Procurement: firms to be quizzed on mental health safeguards

Framework provider Pagabo has committed to incorporate mental health safeguards into its procurement processes in a bid to improve the sector’s “less than perfect” track record on employee wellbeing.

The move was sparked by a report last month from the All-Party Parliamentary Group on Issues Affecting Men and Boys, which recommended that more stringent mental health provisions on mental health should be written into construction contracts.

The group said details of contractors’ mental health provisions should be incorporated to help tackle a “national emergency” within the sector.

Pagabo group chief executive Gerard Toplass said that asking questions about mental health was one of the best ways of improving accountability among construction firms.

“During my time in the industry, I have never seen a contract clause with a specific reference to mental health in it – there are [clauses on] good practices and health and safety at work, but nothing on mental health,” he said.

“I think it’s a good idea to introduce a mental health narrative into all contracts so that all businesses within the supply chain are asked to demonstrate how they are looking after their people during projects.”

Toplass said that despite the industry’s “less than perfect” track record on mental health support, things were set to change, with senior professionals leading by example.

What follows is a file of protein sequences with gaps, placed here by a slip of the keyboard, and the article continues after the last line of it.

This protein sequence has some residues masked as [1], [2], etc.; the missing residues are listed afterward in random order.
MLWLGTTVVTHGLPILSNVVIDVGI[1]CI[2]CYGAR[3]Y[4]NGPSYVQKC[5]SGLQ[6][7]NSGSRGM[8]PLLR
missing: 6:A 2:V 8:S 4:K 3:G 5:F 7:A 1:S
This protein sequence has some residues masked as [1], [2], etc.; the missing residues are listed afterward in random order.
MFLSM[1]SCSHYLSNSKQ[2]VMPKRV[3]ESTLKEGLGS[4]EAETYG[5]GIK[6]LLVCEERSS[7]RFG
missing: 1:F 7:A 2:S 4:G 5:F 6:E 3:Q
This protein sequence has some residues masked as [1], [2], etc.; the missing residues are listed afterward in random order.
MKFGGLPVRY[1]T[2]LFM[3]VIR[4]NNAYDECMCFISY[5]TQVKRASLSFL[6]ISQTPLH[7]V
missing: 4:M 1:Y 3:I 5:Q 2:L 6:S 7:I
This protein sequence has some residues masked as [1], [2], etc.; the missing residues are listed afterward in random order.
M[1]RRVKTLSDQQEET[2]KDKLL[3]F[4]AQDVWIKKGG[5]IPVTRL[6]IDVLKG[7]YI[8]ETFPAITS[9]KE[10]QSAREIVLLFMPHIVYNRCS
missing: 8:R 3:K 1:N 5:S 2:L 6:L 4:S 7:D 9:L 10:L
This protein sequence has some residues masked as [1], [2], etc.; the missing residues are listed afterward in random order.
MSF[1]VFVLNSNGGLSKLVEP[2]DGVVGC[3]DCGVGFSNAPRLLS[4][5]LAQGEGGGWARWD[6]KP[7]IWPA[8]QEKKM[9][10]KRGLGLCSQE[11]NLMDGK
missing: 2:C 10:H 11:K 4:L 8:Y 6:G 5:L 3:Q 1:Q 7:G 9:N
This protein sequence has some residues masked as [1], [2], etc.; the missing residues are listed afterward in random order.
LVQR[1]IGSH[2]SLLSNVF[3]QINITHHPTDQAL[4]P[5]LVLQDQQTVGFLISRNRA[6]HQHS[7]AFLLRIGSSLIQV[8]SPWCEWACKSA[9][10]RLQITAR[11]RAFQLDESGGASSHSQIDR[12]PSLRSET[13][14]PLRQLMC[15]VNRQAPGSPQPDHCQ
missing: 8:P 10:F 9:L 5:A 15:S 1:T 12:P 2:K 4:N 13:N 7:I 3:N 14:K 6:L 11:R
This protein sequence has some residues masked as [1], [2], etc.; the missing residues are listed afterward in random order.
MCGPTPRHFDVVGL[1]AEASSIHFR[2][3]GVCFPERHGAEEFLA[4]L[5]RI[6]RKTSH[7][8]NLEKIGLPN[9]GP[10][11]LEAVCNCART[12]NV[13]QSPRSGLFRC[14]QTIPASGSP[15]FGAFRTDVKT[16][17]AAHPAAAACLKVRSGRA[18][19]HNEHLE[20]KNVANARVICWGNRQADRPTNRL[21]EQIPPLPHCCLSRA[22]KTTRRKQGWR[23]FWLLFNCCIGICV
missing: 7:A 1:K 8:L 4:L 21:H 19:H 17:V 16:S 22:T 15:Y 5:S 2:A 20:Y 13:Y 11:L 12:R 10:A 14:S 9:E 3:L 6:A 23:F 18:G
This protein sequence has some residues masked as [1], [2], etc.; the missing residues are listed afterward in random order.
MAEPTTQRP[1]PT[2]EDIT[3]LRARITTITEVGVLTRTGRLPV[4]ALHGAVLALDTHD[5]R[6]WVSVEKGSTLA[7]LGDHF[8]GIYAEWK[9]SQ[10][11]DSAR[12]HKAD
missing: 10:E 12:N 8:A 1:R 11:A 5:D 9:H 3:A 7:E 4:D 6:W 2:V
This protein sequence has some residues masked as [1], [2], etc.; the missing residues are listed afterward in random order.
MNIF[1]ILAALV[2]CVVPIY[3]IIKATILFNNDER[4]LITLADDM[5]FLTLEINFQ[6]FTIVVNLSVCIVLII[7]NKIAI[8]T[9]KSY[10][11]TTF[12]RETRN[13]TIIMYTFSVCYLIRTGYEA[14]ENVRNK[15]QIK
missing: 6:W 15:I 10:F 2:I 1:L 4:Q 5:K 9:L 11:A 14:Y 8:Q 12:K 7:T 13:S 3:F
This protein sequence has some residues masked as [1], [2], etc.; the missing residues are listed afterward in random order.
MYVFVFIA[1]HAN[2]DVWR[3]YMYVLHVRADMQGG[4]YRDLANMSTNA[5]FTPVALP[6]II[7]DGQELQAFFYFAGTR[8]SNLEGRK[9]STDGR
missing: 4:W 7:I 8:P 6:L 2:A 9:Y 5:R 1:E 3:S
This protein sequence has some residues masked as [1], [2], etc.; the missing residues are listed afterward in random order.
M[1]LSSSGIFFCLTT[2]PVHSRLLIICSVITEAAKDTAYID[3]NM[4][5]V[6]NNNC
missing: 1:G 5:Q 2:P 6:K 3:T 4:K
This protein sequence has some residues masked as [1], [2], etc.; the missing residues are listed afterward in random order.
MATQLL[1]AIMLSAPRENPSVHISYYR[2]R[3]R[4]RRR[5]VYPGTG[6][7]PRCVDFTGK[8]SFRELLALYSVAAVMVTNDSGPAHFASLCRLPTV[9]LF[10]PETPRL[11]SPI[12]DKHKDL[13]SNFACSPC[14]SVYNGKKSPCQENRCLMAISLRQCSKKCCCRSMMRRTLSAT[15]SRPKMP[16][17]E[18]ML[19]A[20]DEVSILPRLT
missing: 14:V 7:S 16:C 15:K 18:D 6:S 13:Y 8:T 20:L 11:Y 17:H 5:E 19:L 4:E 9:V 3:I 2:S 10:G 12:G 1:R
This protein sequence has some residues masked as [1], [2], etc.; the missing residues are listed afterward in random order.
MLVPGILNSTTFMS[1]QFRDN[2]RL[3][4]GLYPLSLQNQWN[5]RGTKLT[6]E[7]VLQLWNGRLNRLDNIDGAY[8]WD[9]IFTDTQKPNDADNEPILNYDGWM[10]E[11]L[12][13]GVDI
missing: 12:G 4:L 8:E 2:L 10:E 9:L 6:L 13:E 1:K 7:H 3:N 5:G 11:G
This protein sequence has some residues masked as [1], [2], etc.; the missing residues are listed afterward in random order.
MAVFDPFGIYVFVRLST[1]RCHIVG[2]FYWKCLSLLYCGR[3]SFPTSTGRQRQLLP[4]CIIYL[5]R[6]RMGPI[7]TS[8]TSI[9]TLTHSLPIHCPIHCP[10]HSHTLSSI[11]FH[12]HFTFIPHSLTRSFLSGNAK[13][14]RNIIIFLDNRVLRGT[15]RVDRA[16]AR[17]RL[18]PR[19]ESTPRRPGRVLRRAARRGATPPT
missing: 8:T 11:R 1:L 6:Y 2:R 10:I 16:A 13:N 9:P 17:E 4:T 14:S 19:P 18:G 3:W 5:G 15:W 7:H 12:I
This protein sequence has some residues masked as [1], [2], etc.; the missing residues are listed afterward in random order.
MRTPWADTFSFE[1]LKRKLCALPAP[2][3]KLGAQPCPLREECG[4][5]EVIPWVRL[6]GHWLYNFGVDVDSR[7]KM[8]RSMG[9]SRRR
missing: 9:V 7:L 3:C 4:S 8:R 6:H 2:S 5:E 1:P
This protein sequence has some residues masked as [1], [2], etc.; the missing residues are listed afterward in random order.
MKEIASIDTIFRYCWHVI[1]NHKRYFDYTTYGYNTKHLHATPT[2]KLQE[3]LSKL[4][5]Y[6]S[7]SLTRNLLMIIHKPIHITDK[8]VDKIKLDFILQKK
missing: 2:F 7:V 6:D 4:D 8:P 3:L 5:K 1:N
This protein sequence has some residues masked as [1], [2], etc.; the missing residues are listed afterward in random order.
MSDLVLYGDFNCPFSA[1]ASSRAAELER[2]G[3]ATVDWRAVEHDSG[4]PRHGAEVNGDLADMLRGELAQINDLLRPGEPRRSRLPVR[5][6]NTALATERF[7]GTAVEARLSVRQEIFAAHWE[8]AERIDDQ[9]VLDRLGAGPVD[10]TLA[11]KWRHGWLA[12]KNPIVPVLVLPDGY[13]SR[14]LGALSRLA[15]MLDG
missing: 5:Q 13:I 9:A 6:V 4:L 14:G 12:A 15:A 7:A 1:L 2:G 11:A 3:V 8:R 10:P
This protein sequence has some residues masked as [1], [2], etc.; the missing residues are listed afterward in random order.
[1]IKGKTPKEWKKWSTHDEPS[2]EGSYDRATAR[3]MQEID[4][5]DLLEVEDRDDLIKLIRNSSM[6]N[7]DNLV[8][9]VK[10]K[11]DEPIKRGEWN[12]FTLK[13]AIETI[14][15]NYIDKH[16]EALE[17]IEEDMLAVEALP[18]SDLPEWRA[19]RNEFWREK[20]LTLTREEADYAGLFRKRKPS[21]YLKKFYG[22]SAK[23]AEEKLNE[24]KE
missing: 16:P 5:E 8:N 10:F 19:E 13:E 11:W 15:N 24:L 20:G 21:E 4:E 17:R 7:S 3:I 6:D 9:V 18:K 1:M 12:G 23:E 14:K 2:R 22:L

“At Pagabo we have the opportunity to champion change and set the standard by crafting high-quality questions to ensure the tender process is more competitive and mindful of staff wellbeing,” he said.

“We must be asking ‘how do you?’ and not just ‘do you?’ We can weight questions to help demonstrate to suppliers how important their answers are – the same way we already do with social value, for example.”

He said that different parts of the supply chain carried stress at different times, with those specialising in bidding and pre-construction service agreements exposed to stress that “could easily boil over” into more sustained mental health problems.

The Pagabo Foundation was on a mission to build mental health awareness within the industry, he said, and initiatives launched to date had been oversubscribed.

“All the signs are encouraging but there is no time to waste because people need support now,” he said.

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